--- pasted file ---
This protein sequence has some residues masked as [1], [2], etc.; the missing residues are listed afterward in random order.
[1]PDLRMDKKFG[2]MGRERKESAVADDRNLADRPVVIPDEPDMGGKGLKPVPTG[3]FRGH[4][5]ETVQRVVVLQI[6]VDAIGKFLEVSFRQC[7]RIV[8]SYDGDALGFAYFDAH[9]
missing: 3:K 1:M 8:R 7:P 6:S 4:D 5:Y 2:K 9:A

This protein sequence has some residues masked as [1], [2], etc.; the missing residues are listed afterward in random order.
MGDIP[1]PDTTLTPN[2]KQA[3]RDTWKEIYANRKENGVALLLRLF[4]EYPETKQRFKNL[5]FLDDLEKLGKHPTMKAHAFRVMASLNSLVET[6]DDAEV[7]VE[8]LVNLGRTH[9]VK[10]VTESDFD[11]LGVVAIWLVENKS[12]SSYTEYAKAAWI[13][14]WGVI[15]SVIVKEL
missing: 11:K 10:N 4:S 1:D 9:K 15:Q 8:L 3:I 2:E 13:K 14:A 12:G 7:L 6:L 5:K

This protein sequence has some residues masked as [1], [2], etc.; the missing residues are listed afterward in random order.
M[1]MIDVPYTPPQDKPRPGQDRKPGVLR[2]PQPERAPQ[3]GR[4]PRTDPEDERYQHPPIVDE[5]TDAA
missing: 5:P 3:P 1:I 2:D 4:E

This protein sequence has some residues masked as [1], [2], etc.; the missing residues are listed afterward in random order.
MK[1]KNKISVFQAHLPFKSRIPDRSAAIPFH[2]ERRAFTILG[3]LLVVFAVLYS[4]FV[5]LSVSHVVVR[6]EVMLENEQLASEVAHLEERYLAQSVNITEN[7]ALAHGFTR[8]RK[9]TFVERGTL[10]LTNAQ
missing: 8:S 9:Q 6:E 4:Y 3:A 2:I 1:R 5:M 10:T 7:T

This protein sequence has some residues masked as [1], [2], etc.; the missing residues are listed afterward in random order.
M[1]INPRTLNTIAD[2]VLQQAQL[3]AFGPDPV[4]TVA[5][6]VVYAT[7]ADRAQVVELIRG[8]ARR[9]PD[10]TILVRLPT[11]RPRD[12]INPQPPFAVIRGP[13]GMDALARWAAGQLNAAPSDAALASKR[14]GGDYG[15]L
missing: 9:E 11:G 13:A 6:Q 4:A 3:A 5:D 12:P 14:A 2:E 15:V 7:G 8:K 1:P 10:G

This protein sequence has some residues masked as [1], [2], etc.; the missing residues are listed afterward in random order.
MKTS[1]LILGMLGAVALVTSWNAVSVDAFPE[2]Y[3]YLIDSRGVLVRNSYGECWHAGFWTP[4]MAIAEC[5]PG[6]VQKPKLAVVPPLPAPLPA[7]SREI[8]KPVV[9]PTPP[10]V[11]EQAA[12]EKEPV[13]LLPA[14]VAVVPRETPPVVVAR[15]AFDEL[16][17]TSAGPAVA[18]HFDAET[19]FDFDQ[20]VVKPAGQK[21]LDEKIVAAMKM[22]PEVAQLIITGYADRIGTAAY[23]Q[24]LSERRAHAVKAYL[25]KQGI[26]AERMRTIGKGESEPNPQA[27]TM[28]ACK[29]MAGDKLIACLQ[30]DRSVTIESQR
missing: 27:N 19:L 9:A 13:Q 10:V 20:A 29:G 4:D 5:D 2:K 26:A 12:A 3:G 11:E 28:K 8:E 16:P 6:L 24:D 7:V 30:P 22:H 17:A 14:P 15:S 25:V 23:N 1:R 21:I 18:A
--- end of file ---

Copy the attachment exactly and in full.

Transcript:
This protein sequence has some residues masked as [1], [2], etc.; the missing residues are listed afterward in random order.
[1]PDLRMDKKFG[2]MGRERKESAVADDRNLADRPVVIPDEPDMGGKGLKPVPTG[3]FRGH[4][5]ETVQRVVVLQI[6]VDAIGKFLEVSFRQC[7]RIV[8]SYDGDALGFAYFDAH[9]
missing: 3:K 1:M 8:R 7:P 6:S 4:D 5:Y 2:K 9:A

This protein sequence has some residues masked as [1], [2], etc.; the missing residues are listed afterward in random order.
MGDIP[1]PDTTLTPN[2]KQA[3]RDTWKEIYANRKENGVALLLRLF[4]EYPETKQRFKNL[5]FLDDLEKLGKHPTMKAHAFRVMASLNSLVET[6]DDAEV[7]VE[8]LVNLGRTH[9]VK[10]VTESDFD[11]LGVVAIWLVENKS[12]SSYTEYAKAAWI[13][14]WGVI[15]SVIVKEL
missing: 11:K 10:N 4:S 1:D 9:K 15:Q 8:L 3:I 2:E 13:K 14:A 12:G 7:L 6:L 5:K

This protein sequence has some residues masked as [1], [2], etc.; the missing residues are listed afterward in random order.
M[1]MIDVPYTPPQDKPRPGQDRKPGVLR[2]PQPERAPQ[3]GR[4]PRTDPEDERYQHPPIVDE[5]TDAA
missing: 5:P 3:P 1:I 2:D 4:E

This protein sequence has some residues masked as [1], [2], etc.; the missing residues are listed afterward in random order.
MK[1]KNKISVFQAHLPFKSRIPDRSAAIPFH[2]ERRAFTILG[3]LLVVFAVLYS[4]FV[5]LSVSHVVVR[6]EVMLENEQLASEVAHLEERYLAQSVNITEN[7]ALAHGFTR[8]RK[9]TFVERGTL[10]LTNAQ
missing: 8:S 9:Q 6:E 4:Y 3:A 2:I 1:R 5:M 10:T 7:T

This protein sequence has some residues masked as [1], [2], etc.; the missing residues are listed afterward in random order.
M[1]INPRTLNTIAD[2]VLQQAQL[3]AFGPDPV[4]TVA[5][6]VVYAT[7]ADRAQVVELIRG[8]ARR[9]PD[10]TILVRLPT[11]RPRD[12]INPQPPFAVIRGP[13]GMDALARWAAGQLNAAPSDAALASKR[14]GGDYG[15]L
missing: 9:E 11:G 13:A 6:Q 4:A 3:A 5:D 12:P 14:A 2:E 15:V 7:G 8:K 1:P 10:G

This protein sequence has some residues masked as [1], [2], etc.; the missing residues are listed afterward in random order.
MKTS[1]LILGMLGAVALVTSWNAVSVDAFPE[2]Y[3]YLIDSRGVLVRNSYGECWHAGFWTP[4]MAIAEC[5]PG[6]VQKPKLAVVPPLPAPLPA[7]SREI[8]KPVV[9]PTPP[10]V[11]EQAA[12]EKEPV[13]LLPA[14]VAVVPRETPPVVVAR[15]AFDEL[16][17]TSAGPAVA[18]HFDAET[19]FDFDQ[20]VVKPAGQK[21]LDEKIVAAMKM[22]PEVAQLIITGYADRIGTAAY[23]Q[24]LSERRAHAVKAYL[25]KQGI[26]AERMRTIGKGESEPNPQA[27]TM[28]ACK[29]MAGDKLIACLQ[30]DRSVTIESQR
missing: 27:N 19:L 9:A 13:Q 10:V 20:A 29:G 4:D 5:D 2:K 26:A 12:A 3:G 11:E 28:K 8:E 16:P 6:L 24:D 7:V 30:P 22:H 17:A 14:P 15:S 25:V 23:N 1:R 21:I 18:A